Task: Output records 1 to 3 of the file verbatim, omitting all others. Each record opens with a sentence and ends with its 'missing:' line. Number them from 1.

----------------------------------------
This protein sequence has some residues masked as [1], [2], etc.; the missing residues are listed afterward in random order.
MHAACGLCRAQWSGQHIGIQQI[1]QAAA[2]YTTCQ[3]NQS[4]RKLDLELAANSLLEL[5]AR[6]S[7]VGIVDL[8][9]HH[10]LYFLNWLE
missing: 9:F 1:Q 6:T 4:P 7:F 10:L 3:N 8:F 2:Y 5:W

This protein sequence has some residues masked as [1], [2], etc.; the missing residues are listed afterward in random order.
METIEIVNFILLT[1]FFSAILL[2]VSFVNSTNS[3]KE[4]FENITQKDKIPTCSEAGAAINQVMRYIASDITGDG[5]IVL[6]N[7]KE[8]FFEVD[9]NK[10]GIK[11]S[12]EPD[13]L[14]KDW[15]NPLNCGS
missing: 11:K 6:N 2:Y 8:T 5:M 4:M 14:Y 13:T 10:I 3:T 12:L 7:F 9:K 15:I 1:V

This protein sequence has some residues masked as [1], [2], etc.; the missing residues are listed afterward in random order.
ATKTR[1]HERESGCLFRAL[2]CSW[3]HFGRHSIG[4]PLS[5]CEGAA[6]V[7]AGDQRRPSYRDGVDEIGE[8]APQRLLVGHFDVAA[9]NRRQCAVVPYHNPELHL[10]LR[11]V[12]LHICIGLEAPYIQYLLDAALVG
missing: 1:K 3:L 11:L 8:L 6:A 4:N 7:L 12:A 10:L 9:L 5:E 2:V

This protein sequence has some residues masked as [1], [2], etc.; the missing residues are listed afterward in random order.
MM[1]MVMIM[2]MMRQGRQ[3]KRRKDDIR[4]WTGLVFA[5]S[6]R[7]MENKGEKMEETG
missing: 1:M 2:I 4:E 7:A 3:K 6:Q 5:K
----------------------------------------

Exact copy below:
This protein sequence has some residues masked as [1], [2], etc.; the missing residues are listed afterward in random order.
MHAACGLCRAQWSGQHIGIQQI[1]QAAA[2]YTTCQ[3]NQS[4]RKLDLELAANSLLEL[5]AR[6]S[7]VGIVDL[8][9]HH[10]LYFLNWLE
missing: 9:F 1:Q 6:T 4:P 7:F 10:L 3:N 8:F 2:Y 5:W

This protein sequence has some residues masked as [1], [2], etc.; the missing residues are listed afterward in random order.
METIEIVNFILLT[1]FFSAILL[2]VSFVNSTNS[3]KE[4]FENITQKDKIPTCSEAGAAINQVMRYIASDITGDG[5]IVL[6]N[7]KE[8]FFEVD[9]NK[10]GIK[11]S[12]EPD[13]L[14]KDW[15]NPLNCGS
missing: 11:K 6:N 2:Y 8:T 5:M 4:M 14:Y 13:T 10:I 3:T 12:L 7:F 9:K 15:I 1:V

This protein sequence has some residues masked as [1], [2], etc.; the missing residues are listed afterward in random order.
ATKTR[1]HERESGCLFRAL[2]CSW[3]HFGRHSIG[4]PLS[5]CEGAA[6]V[7]AGDQRRPSYRDGVDEIGE[8]APQRLLVGHFDVAA[9]NRRQCAVVPYHNPELHL[10]LR[11]V[12]LHICIGLEAPYIQYLLDAALVG
missing: 1:K 3:L 11:L 8:L 6:A 4:N 7:L 12:A 10:L 9:L 5:E 2:V